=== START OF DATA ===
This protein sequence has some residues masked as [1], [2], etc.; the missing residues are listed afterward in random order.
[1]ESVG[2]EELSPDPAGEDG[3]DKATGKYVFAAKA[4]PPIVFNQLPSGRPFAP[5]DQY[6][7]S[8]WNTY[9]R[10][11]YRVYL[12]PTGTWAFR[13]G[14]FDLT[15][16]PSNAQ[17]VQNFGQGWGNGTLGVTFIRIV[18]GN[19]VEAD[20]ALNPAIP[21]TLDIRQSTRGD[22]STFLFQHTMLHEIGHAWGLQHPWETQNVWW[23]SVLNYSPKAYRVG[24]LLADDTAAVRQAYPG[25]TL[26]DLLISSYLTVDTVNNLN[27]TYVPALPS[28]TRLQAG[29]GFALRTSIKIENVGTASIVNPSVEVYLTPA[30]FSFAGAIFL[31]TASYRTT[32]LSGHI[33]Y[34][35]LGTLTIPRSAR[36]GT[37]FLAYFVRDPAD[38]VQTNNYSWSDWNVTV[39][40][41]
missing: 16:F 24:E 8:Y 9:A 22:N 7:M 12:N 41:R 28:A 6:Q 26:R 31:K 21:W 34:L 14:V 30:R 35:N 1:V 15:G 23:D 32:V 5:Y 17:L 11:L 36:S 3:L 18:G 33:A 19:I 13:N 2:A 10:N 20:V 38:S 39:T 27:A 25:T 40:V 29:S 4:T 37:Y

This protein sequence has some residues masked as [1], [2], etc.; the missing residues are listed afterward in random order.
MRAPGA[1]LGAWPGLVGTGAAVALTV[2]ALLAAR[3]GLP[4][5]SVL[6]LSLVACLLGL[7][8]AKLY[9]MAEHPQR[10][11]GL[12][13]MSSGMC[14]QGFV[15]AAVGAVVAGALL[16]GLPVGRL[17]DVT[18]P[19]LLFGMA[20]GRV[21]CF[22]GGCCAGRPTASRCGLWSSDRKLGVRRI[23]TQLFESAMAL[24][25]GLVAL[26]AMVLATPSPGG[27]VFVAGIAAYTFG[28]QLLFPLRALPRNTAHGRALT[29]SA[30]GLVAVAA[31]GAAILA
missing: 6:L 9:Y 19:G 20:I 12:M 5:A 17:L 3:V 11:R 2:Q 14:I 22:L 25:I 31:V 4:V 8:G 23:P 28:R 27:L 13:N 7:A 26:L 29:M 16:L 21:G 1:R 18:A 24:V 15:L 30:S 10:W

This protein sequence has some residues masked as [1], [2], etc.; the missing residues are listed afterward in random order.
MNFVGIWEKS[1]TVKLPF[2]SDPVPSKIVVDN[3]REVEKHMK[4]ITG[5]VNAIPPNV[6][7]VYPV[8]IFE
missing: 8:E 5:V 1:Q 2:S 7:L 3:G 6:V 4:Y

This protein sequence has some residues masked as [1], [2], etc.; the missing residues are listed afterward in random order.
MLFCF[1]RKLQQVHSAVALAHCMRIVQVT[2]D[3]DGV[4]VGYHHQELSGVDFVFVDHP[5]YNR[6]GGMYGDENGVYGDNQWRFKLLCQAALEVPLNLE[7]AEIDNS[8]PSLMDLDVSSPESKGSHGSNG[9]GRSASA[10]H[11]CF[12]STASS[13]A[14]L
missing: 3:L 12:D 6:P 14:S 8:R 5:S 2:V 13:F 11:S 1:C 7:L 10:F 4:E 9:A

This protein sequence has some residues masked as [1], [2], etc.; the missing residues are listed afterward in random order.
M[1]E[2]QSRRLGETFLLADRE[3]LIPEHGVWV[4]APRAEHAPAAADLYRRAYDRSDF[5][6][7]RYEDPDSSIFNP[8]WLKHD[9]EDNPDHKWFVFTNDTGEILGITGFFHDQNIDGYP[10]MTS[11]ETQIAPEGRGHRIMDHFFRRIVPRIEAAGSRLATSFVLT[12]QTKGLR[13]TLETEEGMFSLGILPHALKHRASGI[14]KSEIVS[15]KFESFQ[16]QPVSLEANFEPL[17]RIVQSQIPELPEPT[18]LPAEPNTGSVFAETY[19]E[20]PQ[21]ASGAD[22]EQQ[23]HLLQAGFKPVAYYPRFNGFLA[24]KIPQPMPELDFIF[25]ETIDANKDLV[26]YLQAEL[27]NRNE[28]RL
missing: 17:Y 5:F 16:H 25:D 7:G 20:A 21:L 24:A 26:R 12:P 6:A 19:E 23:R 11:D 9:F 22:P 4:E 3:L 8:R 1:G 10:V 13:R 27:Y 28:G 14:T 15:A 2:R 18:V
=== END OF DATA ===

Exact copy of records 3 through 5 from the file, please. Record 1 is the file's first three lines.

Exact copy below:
This protein sequence has some residues masked as [1], [2], etc.; the missing residues are listed afterward in random order.
MNFVGIWEKS[1]TVKLPF[2]SDPVPSKIVVDN[3]REVEKHMK[4]ITG[5]VNAIPPNV[6][7]VYPV[8]IFE
missing: 8:E 5:V 1:Q 2:S 7:L 3:G 6:V 4:Y

This protein sequence has some residues masked as [1], [2], etc.; the missing residues are listed afterward in random order.
MLFCF[1]RKLQQVHSAVALAHCMRIVQVT[2]D[3]DGV[4]VGYHHQELSGVDFVFVDHP[5]YNR[6]GGMYGDENGVYGDNQWRFKLLCQAALEVPLNLE[7]AEIDNS[8]PSLMDLDVSSPESKGSHGSNG[9]GRSASA[10]H[11]CF[12]STASS[13]A[14]L
missing: 3:L 12:D 6:P 14:S 8:R 5:S 2:V 13:F 11:S 1:C 7:L 10:F 4:E 9:A

This protein sequence has some residues masked as [1], [2], etc.; the missing residues are listed afterward in random order.
M[1]E[2]QSRRLGETFLLADRE[3]LIPEHGVWV[4]APRAEHAPAAADLYRRAYDRSDF[5][6][7]RYEDPDSSIFNP[8]WLKHD[9]EDNPDHKWFVFTNDTGEILGITGFFHDQNIDGYP[10]MTS[11]ETQIAPEGRGHRIMDHFFRRIVPRIEAAGSRLATSFVLT[12]QTKGLR[13]TLETEEGMFSLGILPHALKHRASGI[14]KSEIVS[15]KFESFQ[16]QPVSLEANFEPL[17]RIVQSQIPELPEPT[18]LPAEPNTGSVFAETY[19]E[20]PQ[21]ASGAD[22]EQQ[23]HLLQAGFKPVAYYPRFNGFLA[24]KIPQPMPELDFIF[25]ETIDANKDLV[26]YLQAEL[27]NRNE[28]RL
missing: 17:Y 5:F 16:H 25:D 7:G 20:A 21:L 24:A 26:R 12:P 6:A 19:E 23:R 11:D 9:F 22:P 4:E 3:L 8:R 1:G 10:V 13:R 27:Y 28:G 14:T 15:A 2:R 18:V